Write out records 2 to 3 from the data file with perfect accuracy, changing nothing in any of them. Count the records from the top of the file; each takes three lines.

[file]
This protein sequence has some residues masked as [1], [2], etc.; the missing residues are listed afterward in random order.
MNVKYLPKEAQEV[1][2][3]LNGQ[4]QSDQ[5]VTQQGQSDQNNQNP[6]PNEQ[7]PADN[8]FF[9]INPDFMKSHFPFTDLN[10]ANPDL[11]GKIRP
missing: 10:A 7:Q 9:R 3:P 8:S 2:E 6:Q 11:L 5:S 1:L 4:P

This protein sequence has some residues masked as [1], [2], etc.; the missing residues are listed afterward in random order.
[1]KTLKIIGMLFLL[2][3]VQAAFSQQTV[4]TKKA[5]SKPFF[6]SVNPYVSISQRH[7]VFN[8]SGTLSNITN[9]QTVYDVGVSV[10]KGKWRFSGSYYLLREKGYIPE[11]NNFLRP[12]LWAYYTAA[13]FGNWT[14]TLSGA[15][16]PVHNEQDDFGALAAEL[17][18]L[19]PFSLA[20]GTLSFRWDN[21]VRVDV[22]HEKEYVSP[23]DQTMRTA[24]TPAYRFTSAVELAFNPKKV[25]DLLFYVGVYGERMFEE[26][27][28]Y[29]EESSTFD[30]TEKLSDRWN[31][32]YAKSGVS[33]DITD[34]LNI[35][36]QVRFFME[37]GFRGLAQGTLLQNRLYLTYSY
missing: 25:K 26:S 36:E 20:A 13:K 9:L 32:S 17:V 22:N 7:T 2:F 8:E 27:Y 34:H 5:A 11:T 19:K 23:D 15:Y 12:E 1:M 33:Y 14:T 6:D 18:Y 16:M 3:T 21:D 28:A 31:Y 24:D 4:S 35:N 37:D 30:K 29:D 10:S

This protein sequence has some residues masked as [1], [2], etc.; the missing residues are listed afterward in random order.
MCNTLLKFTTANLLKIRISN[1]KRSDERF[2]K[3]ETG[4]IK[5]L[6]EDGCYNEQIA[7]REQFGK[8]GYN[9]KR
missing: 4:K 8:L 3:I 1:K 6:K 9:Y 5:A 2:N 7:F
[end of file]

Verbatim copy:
This protein sequence has some residues masked as [1], [2], etc.; the missing residues are listed afterward in random order.
[1]KTLKIIGMLFLL[2][3]VQAAFSQQTV[4]TKKA[5]SKPFF[6]SVNPYVSISQRH[7]VFN[8]SGTLSNITN[9]QTVYDVGVSV[10]KGKWRFSGSYYLLREKGYIPE[11]NNFLRP[12]LWAYYTAA[13]FGNWT[14]TLSGA[15][16]PVHNEQDDFGALAAEL[17][18]L[19]PFSLA[20]GTLSFRWDN[21]VRVDV[22]HEKEYVSP[23]DQTMRTA[24]TPAYRFTSAVELAFNPKKV[25]DLLFYVGVYGERMFEE[26][27][28]Y[29]EESSTFD[30]TEKLSDRWN[31][32]YAKSGVS[33]DITD[34]LNI[35][36]QVRFFME[37]GFRGLAQGTLLQNRLYLTYSY
missing: 25:K 26:S 36:E 20:A 13:K 9:L 32:S 17:V 22:N 7:T 2:F 8:E 27:Y 34:H 5:A 11:T 19:K 23:D 15:Y 12:E 1:M 33:Y 14:T 6:D 18:Y 16:M 3:T 21:D 28:A 31:Y 24:D 4:S 35:N 37:D 30:K 29:D 10:S

This protein sequence has some residues masked as [1], [2], etc.; the missing residues are listed afterward in random order.
MCNTLLKFTTANLLKIRISN[1]KRSDERF[2]K[3]ETG[4]IK[5]L[6]EDGCYNEQIA[7]REQFGK[8]GYN[9]KR
missing: 4:K 8:L 3:I 1:K 6:K 9:Y 5:A 2:N 7:F